The method for finding an arc length by integrating comes from extending the Pythagorean theorem to infinitesimal quantities. What this gives you is a differential equation, which, when solved and integrated, results in the total arc length.
The key to understanding why arc length by integration works is realizing that you aren't just integrating the curve itself, you're integrating a different curve whose area represents the arc length of the other curve. Integration, in its most fundamental form, is the summation of an infinite number of infinitesimal quantities. This summation can be interpreted to mean area under the curve, at least for the curve which you're integrating; but it can also be interpreted to mean something else, depending on its context.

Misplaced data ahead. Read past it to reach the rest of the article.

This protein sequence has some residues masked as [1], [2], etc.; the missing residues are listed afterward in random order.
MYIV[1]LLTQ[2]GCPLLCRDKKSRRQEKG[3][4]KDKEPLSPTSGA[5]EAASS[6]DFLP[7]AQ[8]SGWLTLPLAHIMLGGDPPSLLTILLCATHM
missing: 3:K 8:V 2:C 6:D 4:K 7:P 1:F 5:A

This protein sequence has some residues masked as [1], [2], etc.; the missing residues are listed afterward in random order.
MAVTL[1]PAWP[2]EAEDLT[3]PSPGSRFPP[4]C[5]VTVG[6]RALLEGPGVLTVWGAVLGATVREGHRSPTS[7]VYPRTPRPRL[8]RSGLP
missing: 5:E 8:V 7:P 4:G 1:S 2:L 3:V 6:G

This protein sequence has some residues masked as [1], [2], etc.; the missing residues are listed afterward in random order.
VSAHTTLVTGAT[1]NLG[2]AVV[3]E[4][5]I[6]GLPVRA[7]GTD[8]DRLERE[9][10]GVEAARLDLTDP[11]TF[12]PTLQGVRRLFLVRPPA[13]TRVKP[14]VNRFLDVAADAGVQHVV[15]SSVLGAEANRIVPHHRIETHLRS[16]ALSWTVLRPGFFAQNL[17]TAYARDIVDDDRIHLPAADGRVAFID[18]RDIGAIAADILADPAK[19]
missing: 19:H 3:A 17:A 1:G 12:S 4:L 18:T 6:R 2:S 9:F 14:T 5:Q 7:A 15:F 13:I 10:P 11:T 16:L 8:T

It's hard for me to explain what I mean, but I'll give you an example.
Let's say we have a simple curve, just a line, defined by
I won't go into how to derive it here, but the arc length by integration formula is:
Since the derivative
Note, however, that the curve which we'll end up integrating isn't the one we started with, it's actually just a horizontal line:
Let's say we go from
Note that since our original function is a line, we can use the Pythagorean theorem to verify our answer:
So, ultimately, what we're doing here is integrating a function whose area represents the arc length of a different function. Because the arc length formula is essentially the Pythagorean theorem extended to infinitesimals, we're allowed to use integrals via the Fundamental Theorem of Calculus as an algebraic operation, in order to "cancel" the differentials. This works in much the same way that when you're solving a linear equation, you add or multiply to "cancel" terms and solve for the other variable.
Hope that helps.